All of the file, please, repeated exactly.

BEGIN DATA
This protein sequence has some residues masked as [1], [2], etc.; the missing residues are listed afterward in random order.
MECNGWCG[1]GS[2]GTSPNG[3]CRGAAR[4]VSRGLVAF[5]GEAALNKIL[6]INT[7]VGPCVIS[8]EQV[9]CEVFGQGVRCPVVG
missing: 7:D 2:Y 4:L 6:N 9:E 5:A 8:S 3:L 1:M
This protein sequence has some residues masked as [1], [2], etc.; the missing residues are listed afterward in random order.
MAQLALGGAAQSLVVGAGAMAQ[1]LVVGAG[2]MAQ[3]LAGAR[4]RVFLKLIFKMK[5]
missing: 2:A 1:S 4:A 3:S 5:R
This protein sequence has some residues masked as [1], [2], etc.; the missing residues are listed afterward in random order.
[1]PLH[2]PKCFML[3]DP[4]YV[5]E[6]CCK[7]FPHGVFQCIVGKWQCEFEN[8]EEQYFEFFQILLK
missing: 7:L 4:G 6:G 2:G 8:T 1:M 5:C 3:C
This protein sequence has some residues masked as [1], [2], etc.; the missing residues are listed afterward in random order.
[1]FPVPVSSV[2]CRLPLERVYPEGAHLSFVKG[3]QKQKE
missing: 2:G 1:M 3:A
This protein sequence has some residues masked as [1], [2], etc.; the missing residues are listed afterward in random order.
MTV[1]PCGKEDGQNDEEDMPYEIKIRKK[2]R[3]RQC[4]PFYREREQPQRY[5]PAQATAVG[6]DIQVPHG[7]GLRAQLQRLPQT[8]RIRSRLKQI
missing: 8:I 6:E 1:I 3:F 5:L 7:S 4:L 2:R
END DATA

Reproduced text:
This protein sequence has some residues masked as [1], [2], etc.; the missing residues are listed afterward in random order.
MECNGWCG[1]GS[2]GTSPNG[3]CRGAAR[4]VSRGLVAF[5]GEAALNKIL[6]INT[7]VGPCVIS[8]EQV[9]CEVFGQGVRCPVVG
missing: 7:D 2:Y 4:L 6:N 9:E 5:A 8:S 3:L 1:M
This protein sequence has some residues masked as [1], [2], etc.; the missing residues are listed afterward in random order.
MAQLALGGAAQSLVVGAGAMAQ[1]LVVGAG[2]MAQ[3]LAGAR[4]RVFLKLIFKMK[5]
missing: 2:A 1:S 4:A 3:S 5:R
This protein sequence has some residues masked as [1], [2], etc.; the missing residues are listed afterward in random order.
[1]PLH[2]PKCFML[3]DP[4]YV[5]E[6]CCK[7]FPHGVFQCIVGKWQCEFEN[8]EEQYFEFFQILLK
missing: 7:L 4:G 6:G 2:G 8:T 1:M 5:C 3:C
This protein sequence has some residues masked as [1], [2], etc.; the missing residues are listed afterward in random order.
[1]FPVPVSSV[2]CRLPLERVYPEGAHLSFVKG[3]QKQKE
missing: 2:G 1:M 3:A
This protein sequence has some residues masked as [1], [2], etc.; the missing residues are listed afterward in random order.
MTV[1]PCGKEDGQNDEEDMPYEIKIRKK[2]R[3]RQC[4]PFYREREQPQRY[5]PAQATAVG[6]DIQVPHG[7]GLRAQLQRLPQT[8]RIRSRLKQI
missing: 8:I 6:E 1:I 3:F 5:L 7:S 4:L 2:R